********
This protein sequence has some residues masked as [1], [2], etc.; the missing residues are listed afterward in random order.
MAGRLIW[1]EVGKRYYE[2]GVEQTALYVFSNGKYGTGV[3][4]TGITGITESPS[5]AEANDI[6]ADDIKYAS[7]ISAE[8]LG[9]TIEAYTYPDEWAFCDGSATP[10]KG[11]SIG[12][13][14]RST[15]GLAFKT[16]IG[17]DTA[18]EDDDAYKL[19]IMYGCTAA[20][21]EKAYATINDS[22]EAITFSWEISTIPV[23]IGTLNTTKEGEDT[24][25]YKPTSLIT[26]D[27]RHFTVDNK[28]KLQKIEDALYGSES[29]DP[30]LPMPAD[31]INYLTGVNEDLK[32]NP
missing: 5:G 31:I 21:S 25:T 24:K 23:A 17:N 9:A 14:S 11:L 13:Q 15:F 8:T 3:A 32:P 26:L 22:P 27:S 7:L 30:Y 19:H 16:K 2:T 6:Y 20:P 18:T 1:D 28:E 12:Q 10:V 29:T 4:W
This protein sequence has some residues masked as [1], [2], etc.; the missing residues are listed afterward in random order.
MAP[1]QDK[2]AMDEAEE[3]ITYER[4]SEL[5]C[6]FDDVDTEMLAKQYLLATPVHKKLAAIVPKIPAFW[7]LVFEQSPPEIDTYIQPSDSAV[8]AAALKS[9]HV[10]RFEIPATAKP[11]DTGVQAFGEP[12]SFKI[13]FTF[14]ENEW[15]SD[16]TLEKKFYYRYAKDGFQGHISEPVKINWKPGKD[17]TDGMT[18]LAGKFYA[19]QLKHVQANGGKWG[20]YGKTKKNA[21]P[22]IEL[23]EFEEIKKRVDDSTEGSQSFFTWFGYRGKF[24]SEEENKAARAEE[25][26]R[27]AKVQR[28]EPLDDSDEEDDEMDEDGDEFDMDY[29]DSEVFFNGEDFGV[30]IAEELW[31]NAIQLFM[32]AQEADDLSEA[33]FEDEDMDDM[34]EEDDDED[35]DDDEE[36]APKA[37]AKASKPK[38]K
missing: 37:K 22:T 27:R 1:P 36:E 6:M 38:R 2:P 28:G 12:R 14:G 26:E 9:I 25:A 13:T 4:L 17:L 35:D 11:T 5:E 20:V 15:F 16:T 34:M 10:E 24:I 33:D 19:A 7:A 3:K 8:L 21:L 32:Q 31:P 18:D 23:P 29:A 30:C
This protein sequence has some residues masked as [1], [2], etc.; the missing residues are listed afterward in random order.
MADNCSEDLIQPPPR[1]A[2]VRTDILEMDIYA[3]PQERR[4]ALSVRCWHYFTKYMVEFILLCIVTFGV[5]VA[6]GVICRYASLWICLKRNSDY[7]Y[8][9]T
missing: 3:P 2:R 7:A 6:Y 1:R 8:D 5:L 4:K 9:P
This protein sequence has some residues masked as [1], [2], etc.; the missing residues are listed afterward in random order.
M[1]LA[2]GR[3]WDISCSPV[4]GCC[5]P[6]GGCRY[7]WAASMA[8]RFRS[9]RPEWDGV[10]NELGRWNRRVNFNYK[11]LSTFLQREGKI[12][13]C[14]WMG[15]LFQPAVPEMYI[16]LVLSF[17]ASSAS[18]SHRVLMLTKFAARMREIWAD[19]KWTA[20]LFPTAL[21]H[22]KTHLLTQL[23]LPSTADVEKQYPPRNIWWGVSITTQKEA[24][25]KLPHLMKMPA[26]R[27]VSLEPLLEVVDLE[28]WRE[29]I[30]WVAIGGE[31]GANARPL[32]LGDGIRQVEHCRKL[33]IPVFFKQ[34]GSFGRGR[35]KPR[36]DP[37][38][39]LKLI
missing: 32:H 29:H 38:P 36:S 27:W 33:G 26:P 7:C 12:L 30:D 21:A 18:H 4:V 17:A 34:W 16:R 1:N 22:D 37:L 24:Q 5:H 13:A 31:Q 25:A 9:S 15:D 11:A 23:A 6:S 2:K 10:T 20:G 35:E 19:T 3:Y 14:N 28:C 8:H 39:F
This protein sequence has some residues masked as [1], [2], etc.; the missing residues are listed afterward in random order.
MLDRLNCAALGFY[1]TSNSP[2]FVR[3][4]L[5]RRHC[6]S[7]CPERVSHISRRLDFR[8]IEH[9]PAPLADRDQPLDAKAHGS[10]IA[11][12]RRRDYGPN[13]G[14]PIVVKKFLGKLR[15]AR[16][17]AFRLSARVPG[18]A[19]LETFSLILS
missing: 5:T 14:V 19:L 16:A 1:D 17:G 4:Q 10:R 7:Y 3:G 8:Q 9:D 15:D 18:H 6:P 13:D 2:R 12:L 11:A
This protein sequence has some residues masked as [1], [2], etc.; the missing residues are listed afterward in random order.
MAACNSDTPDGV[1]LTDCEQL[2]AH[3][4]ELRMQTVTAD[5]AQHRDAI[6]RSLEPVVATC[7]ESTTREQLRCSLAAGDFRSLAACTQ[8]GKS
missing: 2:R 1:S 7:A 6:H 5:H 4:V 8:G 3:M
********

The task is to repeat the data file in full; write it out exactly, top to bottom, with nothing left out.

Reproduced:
This protein sequence has some residues masked as [1], [2], etc.; the missing residues are listed afterward in random order.
MAGRLIW[1]EVGKRYYE[2]GVEQTALYVFSNGKYGTGV[3][4]TGITGITESPS[5]AEANDI[6]ADDIKYAS[7]ISAE[8]LG[9]TIEAYTYPDEWAFCDGSATP[10]KG[11]SIG[12][13][14]RST[15]GLAFKT[16]IG[17]DTA[18]EDDDAYKL[19]IMYGCTAA[20][21]EKAYATINDS[22]EAITFSWEISTIPV[23]IGTLNTTKEGEDT[24][25]YKPTSLIT[26]D[27]RHFTVDNK[28]KLQKIEDALYGSES[29]DP[30]LPMPAD[31]INYLTGVNEDLK[32]NP
missing: 5:G 31:I 21:S 25:T 24:K 23:A 17:N 9:A 14:S 11:L 13:Q 15:F 8:T 3:A 32:P 26:L 22:P 27:S 7:L 30:Y 19:H 16:K 2:T 6:Y 20:P 18:T 1:D 28:E 12:Q 10:V 29:T 4:W
This protein sequence has some residues masked as [1], [2], etc.; the missing residues are listed afterward in random order.
MAP[1]QDK[2]AMDEAEE[3]ITYER[4]SEL[5]C[6]FDDVDTEMLAKQYLLATPVHKKLAAIVPKIPAFW[7]LVFEQSPPEIDTYIQPSDSAV[8]AAALKS[9]HV[10]RFEIPATAKP[11]DTGVQAFGEP[12]SFKI[13]FTF[14]ENEW[15]SD[16]TLEKKFYYRYAKDGFQGHISEPVKINWKPGKD[17]TDGMT[18]LAGKFYA[19]QLKHVQANGGKWG[20]YGKTKKNA[21]P[22]IEL[23]EFEEIKKRVDDSTEGSQSFFTWFGYRGKF[24]SEEENKAARAEE[25][26]R[27]AKVQR[28]EPLDDSDEEDDEMDEDGDEFDMDY[29]DSEVFFNGEDFGV[30]IAEELW[31]NAIQLFM[32]AQEADDLSEA[33]FEDEDMDDM[34]EEDDDED[35]DDDEE[36]APKA[37]AKASKPK[38]K
missing: 37:K 22:T 27:R 1:P 36:E 6:M 38:R 2:P 28:G 12:R 14:G 26:E 9:I 25:A 13:T 4:L 17:L 35:D 11:T 5:E 20:V 15:F 16:T 34:M 10:E 24:I 33:D 19:A 7:A 3:K 8:L 21:L 32:Q 31:P 18:D 23:P 29:A 30:C
This protein sequence has some residues masked as [1], [2], etc.; the missing residues are listed afterward in random order.
MADNCSEDLIQPPPR[1]A[2]VRTDILEMDIYA[3]PQERR[4]ALSVRCWHYFTKYMVEFILLCIVTFGV[5]VA[6]GVICRYASLWICLKRNSDY[7]Y[8][9]T
missing: 3:P 2:R 7:A 6:Y 1:R 8:D 5:L 4:K 9:P
This protein sequence has some residues masked as [1], [2], etc.; the missing residues are listed afterward in random order.
M[1]LA[2]GR[3]WDISCSPV[4]GCC[5]P[6]GGCRY[7]WAASMA[8]RFRS[9]RPEWDGV[10]NELGRWNRRVNFNYK[11]LSTFLQREGKI[12][13]C[14]WMG[15]LFQPAVPEMYI[16]LVLSF[17]ASSAS[18]SHRVLMLTKFAARMREIWAD[19]KWTA[20]LFPTAL[21]H[22]KTHLLTQL[23]LPSTADVEKQYPPRNIWWGVSITTQKEA[24][25]KLPHLMKMPA[26]R[27]VSLEPLLEVVDLE[28]WRE[29]I[30]WVAIGGE[31]GANARPL[32]LGDGIRQVEHCRKL[33]IPVFFKQ[34]GSFGRGR[35]KPR[36]DP[37][38][39]LKLI
missing: 32:H 29:H 38:P 36:S 27:W 33:G 26:P 7:C 12:L 30:D 21:A 18:H 4:V 17:A 34:W 16:R 1:N 22:D 37:L 24:Q 5:H 13:A 31:Q 25:A 9:S 15:D 11:A 23:A 6:S 2:K 10:T 20:G 35:E 19:T 3:Y 14:N 28:C 8:H 39:F
This protein sequence has some residues masked as [1], [2], etc.; the missing residues are listed afterward in random order.
MLDRLNCAALGFY[1]TSNSP[2]FVR[3][4]L[5]RRHC[6]S[7]CPERVSHISRRLDFR[8]IEH[9]PAPLADRDQPLDAKAHGS[10]IA[11][12]RRRDYGPN[13]G[14]PIVVKKFLGKLR[15]AR[16][17]AFRLSARVPG[18]A[19]LETFSLILS
missing: 5:T 14:V 19:L 16:A 1:D 17:G 4:Q 10:R 7:Y 3:G 8:Q 9:D 15:D 18:H 6:P 13:D 2:R 12:L 11:A
This protein sequence has some residues masked as [1], [2], etc.; the missing residues are listed afterward in random order.
MAACNSDTPDGV[1]LTDCEQL[2]AH[3][4]ELRMQTVTAD[5]AQHRDAI[6]RSLEPVVATC[7]ESTTREQLRCSLAAGDFRSLAACTQ[8]GKS
missing: 2:R 1:S 7:A 6:H 5:H 4:V 8:G 3:M